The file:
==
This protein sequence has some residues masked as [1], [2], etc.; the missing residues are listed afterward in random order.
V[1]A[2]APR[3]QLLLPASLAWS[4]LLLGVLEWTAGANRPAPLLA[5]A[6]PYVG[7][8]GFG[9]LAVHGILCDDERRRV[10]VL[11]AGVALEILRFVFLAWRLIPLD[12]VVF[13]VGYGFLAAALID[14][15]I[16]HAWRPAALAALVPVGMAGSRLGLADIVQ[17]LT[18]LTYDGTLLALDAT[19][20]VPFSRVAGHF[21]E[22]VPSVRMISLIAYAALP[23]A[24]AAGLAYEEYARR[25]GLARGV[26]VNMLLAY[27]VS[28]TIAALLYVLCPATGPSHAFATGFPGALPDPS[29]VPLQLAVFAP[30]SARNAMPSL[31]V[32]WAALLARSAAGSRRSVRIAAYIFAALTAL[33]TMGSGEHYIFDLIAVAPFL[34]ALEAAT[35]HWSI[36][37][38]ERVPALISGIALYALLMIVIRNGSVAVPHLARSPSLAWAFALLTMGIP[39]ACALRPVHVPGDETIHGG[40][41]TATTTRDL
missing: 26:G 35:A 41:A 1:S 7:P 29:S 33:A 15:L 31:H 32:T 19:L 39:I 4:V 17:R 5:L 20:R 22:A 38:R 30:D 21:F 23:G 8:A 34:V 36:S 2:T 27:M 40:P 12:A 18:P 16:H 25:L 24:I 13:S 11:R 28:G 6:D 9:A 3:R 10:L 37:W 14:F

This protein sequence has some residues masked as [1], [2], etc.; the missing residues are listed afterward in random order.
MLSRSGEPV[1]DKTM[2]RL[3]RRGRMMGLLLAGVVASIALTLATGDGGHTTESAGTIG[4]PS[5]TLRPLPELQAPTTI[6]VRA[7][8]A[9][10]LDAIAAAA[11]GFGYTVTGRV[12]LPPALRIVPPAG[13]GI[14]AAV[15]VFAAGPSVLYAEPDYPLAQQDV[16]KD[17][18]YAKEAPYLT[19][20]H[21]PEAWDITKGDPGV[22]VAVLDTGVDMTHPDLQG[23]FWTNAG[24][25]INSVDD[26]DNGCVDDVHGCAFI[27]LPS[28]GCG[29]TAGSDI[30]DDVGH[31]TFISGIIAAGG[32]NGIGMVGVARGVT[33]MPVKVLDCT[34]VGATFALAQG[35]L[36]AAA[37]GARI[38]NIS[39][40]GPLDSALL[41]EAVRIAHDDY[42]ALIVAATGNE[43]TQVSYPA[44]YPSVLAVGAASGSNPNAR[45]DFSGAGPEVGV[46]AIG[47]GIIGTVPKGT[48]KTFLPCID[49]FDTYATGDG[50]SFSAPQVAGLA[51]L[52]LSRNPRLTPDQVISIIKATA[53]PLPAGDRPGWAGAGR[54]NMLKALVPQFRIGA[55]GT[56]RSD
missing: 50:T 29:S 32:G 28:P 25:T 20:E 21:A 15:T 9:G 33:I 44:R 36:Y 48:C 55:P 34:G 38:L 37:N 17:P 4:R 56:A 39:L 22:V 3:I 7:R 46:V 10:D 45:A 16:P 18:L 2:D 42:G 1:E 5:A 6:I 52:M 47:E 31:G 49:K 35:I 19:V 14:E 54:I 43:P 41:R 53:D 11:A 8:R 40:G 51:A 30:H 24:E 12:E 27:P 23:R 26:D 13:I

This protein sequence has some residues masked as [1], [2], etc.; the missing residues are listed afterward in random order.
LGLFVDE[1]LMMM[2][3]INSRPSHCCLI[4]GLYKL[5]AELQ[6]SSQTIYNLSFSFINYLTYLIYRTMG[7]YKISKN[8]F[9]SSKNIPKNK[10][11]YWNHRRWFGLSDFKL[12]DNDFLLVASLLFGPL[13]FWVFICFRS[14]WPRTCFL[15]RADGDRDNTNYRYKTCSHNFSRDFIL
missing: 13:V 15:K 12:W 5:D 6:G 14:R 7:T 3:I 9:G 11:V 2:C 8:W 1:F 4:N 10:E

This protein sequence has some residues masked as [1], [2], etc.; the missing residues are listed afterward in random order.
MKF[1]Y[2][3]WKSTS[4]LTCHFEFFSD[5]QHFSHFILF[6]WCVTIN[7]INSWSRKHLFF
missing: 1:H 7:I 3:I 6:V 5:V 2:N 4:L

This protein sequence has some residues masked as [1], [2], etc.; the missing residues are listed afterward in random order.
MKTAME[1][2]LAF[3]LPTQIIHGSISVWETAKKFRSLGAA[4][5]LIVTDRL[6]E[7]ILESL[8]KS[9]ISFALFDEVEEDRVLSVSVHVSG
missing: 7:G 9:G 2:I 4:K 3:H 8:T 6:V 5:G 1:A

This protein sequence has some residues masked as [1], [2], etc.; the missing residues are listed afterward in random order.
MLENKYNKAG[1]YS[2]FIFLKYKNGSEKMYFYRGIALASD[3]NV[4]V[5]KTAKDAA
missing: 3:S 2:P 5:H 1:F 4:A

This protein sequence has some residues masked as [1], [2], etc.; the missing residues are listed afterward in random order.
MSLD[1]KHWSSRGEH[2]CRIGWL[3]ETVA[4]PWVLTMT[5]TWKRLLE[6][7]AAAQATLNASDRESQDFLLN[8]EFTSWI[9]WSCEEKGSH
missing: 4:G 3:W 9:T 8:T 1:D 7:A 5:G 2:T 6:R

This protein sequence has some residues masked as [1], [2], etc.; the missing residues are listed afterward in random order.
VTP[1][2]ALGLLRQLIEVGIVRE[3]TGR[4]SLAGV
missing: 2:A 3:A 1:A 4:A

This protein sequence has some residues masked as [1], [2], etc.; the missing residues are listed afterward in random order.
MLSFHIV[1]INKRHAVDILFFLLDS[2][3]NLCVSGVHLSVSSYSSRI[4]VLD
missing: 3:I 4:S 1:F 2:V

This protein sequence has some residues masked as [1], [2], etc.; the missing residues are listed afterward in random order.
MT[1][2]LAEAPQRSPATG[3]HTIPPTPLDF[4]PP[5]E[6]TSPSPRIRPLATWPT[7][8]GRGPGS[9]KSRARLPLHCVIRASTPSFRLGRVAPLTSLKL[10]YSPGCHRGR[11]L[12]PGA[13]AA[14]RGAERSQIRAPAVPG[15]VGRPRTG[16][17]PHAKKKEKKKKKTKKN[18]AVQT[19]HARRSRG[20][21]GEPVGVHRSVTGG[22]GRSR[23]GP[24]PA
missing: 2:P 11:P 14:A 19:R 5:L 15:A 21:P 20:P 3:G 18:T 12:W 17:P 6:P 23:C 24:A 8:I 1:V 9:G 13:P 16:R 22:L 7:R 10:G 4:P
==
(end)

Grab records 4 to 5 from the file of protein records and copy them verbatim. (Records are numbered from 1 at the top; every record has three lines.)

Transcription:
This protein sequence has some residues masked as [1], [2], etc.; the missing residues are listed afterward in random order.
MKF[1]Y[2][3]WKSTS[4]LTCHFEFFSD[5]QHFSHFILF[6]WCVTIN[7]INSWSRKHLFF
missing: 1:H 7:I 3:I 6:V 5:V 2:N 4:L

This protein sequence has some residues masked as [1], [2], etc.; the missing residues are listed afterward in random order.
MKTAME[1][2]LAF[3]LPTQIIHGSISVWETAKKFRSLGAA[4][5]LIVTDRL[6]E[7]ILESL[8]KS[9]ISFALFDEVEEDRVLSVSVHVSG
missing: 7:G 9:G 2:I 4:K 3:H 8:T 6:V 5:G 1:A